Worse Postoperative Outcomes and Higher Reoperation in Smokers Compared to Nonsmokers for Arthroscopic Rotator Cuff Repair

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Conference Proceeding

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Objectives: Smoking significantly impairs healing potential and is a significant risk factor for complications after various orthopaedic surgeries. The purpose of this study was to determine if a cohort of former or current smokers at time of surgery met the minimally clinical important difference (MCID) for Patient-Reported Outcomes Measurement Information System Upper Extremity (PROMIS- UE), Depression (PROMIS-D), and Pain Interference (PROMIS-PI) scores in comparison to nonsmoking patients. Methods: A retrospective review of a prospectively collected database of patients undergoing arthroscopic rotator cuff was performed. Patients who completed preoperative and 6-month postoperative PROMIS scores were included. The MCID was calculated using a distribution technique with a threshold of 0.5 standard deviations above the mean. A cohort of nonsmokers was compared to a cohort of patients currently or former smokers at time of surgery in terms of their clinical outcomes and PROMIS scores. A sub-analysis was also performed where a cohort of nonsmokers were propensity matched 1:1 to a cohort of current/former smokers via age, body mass index (BMI), and tear size. Results: A total of 182 patients, 80 current or former smokers and 102 nonsmokers, who underwent rotator cuff repair were included in the study. Smokers had statistically different sized tears with more rated massive and more reoperations (16.3% vs 5.9%, P=0.02). No differences were found in preoperative PROMIS scores, change in PROMIS scores, proportion meeting MCID for PROMIS scores, and retear rate. In the sub-analysis, 74 current or former smokers were matched to 74 nonsmokers. Smokers had a lower change in PROMIS-UE (8.6 ± 9.8 vs 12.3 ± 10.0, P=0.007) and PROMIS-PI (-9.1 ± 8.5 vs -12.8 ± 10.1, P=0.03) postoperatively. Fewer met MCID for PROMIS UE postoperatively (60.3% vs 82.4%, P=0.003) and more had reoperations (16.2% vs 4.1%, P=0.02). Conclusions: Patients who smoke currently or had a history of smoking preoperatively demonstrated smaller improvements in function, pain scores, and were less likely to meet MCID for PROMIS-UE when compared to nonsmokers after arthroscopic rotator cuff repair. Smokers were more likely to undergo reoperations within 6 months.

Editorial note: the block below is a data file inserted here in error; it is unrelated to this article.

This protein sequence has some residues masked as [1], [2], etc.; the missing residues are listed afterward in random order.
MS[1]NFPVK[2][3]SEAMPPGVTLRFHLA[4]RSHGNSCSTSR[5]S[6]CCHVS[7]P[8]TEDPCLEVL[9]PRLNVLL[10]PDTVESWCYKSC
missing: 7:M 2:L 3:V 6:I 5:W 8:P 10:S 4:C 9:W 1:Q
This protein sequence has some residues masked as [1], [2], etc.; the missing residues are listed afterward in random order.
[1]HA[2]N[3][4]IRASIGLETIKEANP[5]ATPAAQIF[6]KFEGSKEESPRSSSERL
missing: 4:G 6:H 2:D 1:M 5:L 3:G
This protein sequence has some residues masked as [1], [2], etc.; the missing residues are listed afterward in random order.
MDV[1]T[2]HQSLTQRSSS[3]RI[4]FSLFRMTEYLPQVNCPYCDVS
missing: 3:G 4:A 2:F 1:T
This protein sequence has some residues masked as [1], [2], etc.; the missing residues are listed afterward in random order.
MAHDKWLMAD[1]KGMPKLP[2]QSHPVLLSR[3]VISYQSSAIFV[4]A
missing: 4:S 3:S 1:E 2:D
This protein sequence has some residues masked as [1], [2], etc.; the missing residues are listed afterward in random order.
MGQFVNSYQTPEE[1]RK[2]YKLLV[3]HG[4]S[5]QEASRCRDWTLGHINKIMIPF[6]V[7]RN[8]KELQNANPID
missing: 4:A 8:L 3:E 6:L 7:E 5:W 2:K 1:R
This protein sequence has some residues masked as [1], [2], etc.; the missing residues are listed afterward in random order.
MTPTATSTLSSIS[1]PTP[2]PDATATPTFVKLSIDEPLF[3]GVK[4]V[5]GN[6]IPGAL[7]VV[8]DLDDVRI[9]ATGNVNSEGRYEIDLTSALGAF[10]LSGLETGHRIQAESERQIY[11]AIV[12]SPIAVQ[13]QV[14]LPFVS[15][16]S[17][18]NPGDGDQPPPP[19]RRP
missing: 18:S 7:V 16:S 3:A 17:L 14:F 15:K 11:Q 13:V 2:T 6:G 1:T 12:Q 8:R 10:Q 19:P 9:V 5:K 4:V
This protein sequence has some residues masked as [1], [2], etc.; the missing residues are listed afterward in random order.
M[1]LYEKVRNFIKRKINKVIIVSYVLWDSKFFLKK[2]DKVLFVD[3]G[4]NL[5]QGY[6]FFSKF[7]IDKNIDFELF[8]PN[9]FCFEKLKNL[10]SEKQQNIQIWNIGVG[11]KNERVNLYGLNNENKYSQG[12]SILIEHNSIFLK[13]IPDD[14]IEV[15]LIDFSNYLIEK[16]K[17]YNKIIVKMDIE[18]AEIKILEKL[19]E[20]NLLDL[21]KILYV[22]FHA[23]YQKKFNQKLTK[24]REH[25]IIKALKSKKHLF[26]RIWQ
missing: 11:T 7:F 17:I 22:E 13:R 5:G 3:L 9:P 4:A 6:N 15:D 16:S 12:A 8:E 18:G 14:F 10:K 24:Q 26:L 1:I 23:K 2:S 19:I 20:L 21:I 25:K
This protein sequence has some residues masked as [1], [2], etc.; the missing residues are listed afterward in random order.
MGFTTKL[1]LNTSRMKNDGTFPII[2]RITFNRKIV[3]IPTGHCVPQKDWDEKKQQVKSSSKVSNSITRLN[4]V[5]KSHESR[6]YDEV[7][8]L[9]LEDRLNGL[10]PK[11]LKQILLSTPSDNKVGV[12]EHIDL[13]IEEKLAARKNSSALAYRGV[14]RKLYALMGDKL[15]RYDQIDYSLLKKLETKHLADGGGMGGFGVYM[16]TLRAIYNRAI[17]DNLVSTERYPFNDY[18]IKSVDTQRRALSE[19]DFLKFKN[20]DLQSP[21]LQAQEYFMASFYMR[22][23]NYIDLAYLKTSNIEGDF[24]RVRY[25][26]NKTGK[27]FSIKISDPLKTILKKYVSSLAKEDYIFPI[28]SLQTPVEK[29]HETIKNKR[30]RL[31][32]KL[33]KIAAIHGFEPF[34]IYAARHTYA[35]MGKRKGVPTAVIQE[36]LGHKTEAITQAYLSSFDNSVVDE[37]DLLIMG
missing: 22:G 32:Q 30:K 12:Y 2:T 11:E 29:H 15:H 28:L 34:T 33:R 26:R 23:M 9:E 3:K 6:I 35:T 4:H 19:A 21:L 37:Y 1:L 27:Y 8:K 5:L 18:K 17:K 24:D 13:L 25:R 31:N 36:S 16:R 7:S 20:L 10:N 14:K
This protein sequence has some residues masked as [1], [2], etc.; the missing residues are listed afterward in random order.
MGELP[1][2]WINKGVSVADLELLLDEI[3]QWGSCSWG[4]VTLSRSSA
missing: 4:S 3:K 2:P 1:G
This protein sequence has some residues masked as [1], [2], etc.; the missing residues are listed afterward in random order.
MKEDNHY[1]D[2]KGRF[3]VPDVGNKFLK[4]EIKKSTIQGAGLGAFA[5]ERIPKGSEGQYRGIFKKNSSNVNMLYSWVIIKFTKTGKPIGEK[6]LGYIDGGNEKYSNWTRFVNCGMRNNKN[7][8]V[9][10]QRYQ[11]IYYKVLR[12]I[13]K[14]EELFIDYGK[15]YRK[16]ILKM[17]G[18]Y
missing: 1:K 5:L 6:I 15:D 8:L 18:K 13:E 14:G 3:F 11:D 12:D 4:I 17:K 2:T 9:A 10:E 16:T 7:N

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Not assigned.



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